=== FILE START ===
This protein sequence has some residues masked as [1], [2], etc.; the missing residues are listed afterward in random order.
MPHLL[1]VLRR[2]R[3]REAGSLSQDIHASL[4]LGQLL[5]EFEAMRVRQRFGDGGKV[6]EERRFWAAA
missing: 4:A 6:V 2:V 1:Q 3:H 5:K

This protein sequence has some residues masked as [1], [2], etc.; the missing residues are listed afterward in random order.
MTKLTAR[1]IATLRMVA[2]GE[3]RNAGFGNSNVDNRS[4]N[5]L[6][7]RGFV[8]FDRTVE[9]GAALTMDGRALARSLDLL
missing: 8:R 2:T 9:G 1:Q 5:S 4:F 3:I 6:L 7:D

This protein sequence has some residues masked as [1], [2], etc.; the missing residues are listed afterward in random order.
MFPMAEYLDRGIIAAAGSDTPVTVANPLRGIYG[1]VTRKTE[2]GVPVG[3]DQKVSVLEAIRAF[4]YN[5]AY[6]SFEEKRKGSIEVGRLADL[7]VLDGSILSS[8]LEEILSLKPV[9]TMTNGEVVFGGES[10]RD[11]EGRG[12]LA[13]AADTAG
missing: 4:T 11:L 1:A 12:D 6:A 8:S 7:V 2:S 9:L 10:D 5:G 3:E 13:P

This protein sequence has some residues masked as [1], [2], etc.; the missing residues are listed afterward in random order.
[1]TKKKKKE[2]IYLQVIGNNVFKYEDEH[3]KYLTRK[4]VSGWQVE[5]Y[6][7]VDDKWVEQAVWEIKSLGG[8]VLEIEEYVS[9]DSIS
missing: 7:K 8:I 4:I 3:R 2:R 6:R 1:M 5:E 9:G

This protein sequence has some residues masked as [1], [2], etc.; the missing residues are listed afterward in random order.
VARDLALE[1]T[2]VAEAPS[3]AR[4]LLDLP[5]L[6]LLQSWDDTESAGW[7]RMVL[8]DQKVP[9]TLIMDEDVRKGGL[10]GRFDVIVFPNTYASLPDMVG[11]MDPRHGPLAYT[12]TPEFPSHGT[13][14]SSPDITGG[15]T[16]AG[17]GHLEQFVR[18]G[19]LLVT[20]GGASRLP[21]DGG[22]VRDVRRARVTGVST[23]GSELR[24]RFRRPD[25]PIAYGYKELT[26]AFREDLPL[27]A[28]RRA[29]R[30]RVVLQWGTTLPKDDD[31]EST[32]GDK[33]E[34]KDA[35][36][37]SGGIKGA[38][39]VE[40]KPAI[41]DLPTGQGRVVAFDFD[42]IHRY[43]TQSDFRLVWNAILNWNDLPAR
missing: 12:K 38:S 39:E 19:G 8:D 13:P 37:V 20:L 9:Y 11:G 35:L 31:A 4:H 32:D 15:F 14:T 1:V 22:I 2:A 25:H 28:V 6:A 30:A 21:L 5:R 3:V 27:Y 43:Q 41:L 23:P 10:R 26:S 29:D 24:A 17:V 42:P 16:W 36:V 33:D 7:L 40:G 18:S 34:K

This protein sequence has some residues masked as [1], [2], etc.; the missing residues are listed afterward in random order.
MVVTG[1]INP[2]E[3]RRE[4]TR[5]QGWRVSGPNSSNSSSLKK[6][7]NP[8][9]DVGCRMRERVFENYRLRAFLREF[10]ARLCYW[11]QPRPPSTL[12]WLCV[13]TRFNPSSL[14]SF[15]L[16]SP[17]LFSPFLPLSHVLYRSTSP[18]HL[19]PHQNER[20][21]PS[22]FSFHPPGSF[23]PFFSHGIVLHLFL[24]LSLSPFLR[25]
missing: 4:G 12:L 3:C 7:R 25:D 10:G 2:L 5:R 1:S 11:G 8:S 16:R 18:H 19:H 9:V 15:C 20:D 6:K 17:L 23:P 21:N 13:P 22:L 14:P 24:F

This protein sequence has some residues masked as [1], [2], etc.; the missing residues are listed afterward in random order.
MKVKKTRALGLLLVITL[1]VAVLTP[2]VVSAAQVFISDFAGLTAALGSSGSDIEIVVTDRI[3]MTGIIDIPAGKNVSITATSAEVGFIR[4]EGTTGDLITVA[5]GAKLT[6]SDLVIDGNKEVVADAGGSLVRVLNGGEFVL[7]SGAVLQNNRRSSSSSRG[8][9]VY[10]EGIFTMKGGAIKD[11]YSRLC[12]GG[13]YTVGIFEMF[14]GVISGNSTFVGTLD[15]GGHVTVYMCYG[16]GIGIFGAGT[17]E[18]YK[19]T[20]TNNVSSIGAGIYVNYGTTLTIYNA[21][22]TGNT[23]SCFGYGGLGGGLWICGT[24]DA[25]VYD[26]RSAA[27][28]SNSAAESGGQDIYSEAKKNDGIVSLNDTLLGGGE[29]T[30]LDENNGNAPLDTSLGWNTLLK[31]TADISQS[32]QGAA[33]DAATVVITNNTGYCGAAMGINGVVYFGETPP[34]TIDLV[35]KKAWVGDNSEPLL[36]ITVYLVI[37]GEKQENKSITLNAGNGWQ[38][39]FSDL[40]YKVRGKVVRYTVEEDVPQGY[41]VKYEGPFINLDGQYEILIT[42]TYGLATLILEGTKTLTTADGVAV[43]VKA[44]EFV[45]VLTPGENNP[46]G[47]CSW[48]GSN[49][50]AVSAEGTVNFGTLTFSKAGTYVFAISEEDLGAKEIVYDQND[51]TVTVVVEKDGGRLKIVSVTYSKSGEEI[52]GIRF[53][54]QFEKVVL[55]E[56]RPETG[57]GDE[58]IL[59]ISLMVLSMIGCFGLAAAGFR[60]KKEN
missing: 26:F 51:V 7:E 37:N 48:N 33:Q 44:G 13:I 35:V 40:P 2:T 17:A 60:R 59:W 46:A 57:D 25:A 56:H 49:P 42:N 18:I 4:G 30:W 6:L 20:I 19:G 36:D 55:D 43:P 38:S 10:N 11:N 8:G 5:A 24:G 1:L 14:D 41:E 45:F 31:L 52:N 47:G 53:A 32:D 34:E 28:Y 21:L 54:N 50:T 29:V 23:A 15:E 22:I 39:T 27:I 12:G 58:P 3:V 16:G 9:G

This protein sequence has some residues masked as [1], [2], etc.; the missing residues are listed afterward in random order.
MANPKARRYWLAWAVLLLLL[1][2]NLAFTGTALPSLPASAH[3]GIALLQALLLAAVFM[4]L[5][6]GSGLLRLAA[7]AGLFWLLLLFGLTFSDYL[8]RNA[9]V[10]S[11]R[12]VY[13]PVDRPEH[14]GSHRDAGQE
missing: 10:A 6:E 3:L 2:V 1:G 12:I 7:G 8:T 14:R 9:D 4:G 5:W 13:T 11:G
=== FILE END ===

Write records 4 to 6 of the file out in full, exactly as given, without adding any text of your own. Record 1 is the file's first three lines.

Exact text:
This protein sequence has some residues masked as [1], [2], etc.; the missing residues are listed afterward in random order.
[1]TKKKKKE[2]IYLQVIGNNVFKYEDEH[3]KYLTRK[4]VSGWQVE[5]Y[6][7]VDDKWVEQAVWEIKSLGG[8]VLEIEEYVS[9]DSIS
missing: 7:K 8:I 4:I 3:R 2:R 6:R 1:M 5:E 9:G

This protein sequence has some residues masked as [1], [2], etc.; the missing residues are listed afterward in random order.
VARDLALE[1]T[2]VAEAPS[3]AR[4]LLDLP[5]L[6]LLQSWDDTESAGW[7]RMVL[8]DQKVP[9]TLIMDEDVRKGGL[10]GRFDVIVFPNTYASLPDMVG[11]MDPRHGPLAYT[12]TPEFPSHGT[13][14]SSPDITGG[15]T[16]AG[17]GHLEQFVR[18]G[19]LLVT[20]GGASRLP[21]DGG[22]VRDVRRARVTGVST[23]GSELR[24]RFRRPD[25]PIAYGYKELT[26]AFREDLPL[27]A[28]RRA[29]R[30]RVVLQWGTTLPKDDD[31]EST[32]GDK[33]E[34]KDA[35][36][37]SGGIKGA[38][39]VE[40]KPAI[41]DLPTGQGRVVAFDFD[42]IHRY[43]TQSDFRLVWNAILNWNDLPAR
missing: 12:K 38:S 39:E 19:G 8:D 13:P 37:V 20:L 9:Y 11:G 35:L 31:A 4:H 32:D 15:F 14:T 1:V 22:I 2:A 25:H 28:V 6:A 30:A 21:L 5:R 3:V 27:Y 43:Q 41:L 23:P 10:R 26:S 29:D 24:A 17:V 42:P 16:W 36:V 33:D 7:L 40:G 18:S 34:K

This protein sequence has some residues masked as [1], [2], etc.; the missing residues are listed afterward in random order.
MVVTG[1]INP[2]E[3]RRE[4]TR[5]QGWRVSGPNSSNSSSLKK[6][7]NP[8][9]DVGCRMRERVFENYRLRAFLREF[10]ARLCYW[11]QPRPPSTL[12]WLCV[13]TRFNPSSL[14]SF[15]L[16]SP[17]LFSPFLPLSHVLYRSTSP[18]HL[19]PHQNER[20][21]PS[22]FSFHPPGSF[23]PFFSHGIVLHLFL[24]LSLSPFLR[25]
missing: 4:G 12:L 3:C 7:R 25:D 10:G 2:L 5:R 1:S 11:G 8:S 16:R 18:H 19:H 9:V 15:C 20:D 6:K 17:L 23:P 21:N 13:P 22:L 14:P 24:F